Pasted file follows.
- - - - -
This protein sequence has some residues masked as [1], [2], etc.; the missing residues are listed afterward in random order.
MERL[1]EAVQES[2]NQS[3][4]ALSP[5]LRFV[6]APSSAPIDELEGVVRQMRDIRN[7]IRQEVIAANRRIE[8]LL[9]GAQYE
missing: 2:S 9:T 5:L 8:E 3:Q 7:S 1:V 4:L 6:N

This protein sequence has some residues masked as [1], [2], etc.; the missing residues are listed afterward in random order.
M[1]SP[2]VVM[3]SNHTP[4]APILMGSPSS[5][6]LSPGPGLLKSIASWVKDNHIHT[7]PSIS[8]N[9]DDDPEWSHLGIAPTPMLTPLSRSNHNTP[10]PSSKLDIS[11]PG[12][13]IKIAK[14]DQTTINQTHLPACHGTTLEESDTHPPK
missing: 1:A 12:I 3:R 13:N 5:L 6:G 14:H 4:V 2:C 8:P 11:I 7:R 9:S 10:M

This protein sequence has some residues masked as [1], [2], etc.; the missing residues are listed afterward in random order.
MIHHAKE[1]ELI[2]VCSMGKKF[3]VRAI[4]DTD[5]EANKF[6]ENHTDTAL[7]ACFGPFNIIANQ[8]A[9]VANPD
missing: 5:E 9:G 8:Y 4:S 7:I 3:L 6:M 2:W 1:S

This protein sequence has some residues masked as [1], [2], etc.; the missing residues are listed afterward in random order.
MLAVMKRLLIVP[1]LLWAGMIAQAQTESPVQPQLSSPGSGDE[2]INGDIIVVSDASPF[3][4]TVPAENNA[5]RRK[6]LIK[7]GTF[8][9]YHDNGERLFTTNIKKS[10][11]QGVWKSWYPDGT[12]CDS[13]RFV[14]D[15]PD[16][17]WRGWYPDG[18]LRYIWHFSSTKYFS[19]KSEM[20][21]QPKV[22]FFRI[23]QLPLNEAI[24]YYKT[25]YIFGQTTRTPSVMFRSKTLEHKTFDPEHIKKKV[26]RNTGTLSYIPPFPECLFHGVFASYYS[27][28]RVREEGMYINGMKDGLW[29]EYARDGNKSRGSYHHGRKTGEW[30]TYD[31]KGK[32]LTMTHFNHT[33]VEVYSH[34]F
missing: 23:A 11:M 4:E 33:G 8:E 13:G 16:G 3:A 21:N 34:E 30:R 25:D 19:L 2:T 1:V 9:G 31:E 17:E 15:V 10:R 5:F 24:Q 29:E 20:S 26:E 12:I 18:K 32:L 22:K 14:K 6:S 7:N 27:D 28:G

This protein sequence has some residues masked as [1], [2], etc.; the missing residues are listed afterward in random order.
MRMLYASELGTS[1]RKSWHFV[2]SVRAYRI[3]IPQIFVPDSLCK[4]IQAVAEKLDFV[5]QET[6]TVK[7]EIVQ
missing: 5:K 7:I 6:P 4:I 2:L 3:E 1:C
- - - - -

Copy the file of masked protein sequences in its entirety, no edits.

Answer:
This protein sequence has some residues masked as [1], [2], etc.; the missing residues are listed afterward in random order.
MERL[1]EAVQES[2]NQS[3][4]ALSP[5]LRFV[6]APSSAPIDELEGVVRQMRDIRN[7]IRQEVIAANRRIE[8]LL[9]GAQYE
missing: 2:S 9:T 5:L 8:E 3:Q 7:S 1:V 4:L 6:N

This protein sequence has some residues masked as [1], [2], etc.; the missing residues are listed afterward in random order.
M[1]SP[2]VVM[3]SNHTP[4]APILMGSPSS[5][6]LSPGPGLLKSIASWVKDNHIHT[7]PSIS[8]N[9]DDDPEWSHLGIAPTPMLTPLSRSNHNTP[10]PSSKLDIS[11]PG[12][13]IKIAK[14]DQTTINQTHLPACHGTTLEESDTHPPK
missing: 1:A 12:I 3:R 13:N 5:L 6:G 14:H 4:V 2:C 8:P 11:I 7:R 9:S 10:M

This protein sequence has some residues masked as [1], [2], etc.; the missing residues are listed afterward in random order.
MIHHAKE[1]ELI[2]VCSMGKKF[3]VRAI[4]DTD[5]EANKF[6]ENHTDTAL[7]ACFGPFNIIANQ[8]A[9]VANPD
missing: 5:E 9:G 8:Y 4:S 7:I 3:L 6:M 2:W 1:S

This protein sequence has some residues masked as [1], [2], etc.; the missing residues are listed afterward in random order.
MLAVMKRLLIVP[1]LLWAGMIAQAQTESPVQPQLSSPGSGDE[2]INGDIIVVSDASPF[3][4]TVPAENNA[5]RRK[6]LIK[7]GTF[8][9]YHDNGERLFTTNIKKS[10][11]QGVWKSWYPDGT[12]CDS[13]RFV[14]D[15]PD[16][17]WRGWYPDG[18]LRYIWHFSSTKYFS[19]KSEM[20][21]QPKV[22]FFRI[23]QLPLNEAI[24]YYKT[25]YIFGQTTRTPSVMFRSKTLEHKTFDPEHIKKKV[26]RNTGTLSYIPPFPECLFHGVFASYYS[27][28]RVREEGMYINGMKDGLW[29]EYARDGNKSRGSYHHGRKTGEW[30]TYD[31]KGK[32]LTMTHFNHT[33]VEVYSH[34]F
missing: 23:A 11:M 4:E 33:G 8:E 13:G 16:G 3:A 21:N 34:E 30:R 25:D 19:L 2:T 1:V 9:G 31:E 17:E 15:V 10:R 5:F 24:Q 29:E 20:S 26:E 12:I 18:K 32:L 22:K 14:K 6:S 7:N 27:D 28:G

This protein sequence has some residues masked as [1], [2], etc.; the missing residues are listed afterward in random order.
MRMLYASELGTS[1]RKSWHFV[2]SVRAYRI[3]IPQIFVPDSLCK[4]IQAVAEKLDFV[5]QET[6]TVK[7]EIVQ
missing: 5:K 7:I 6:P 4:I 2:L 3:E 1:C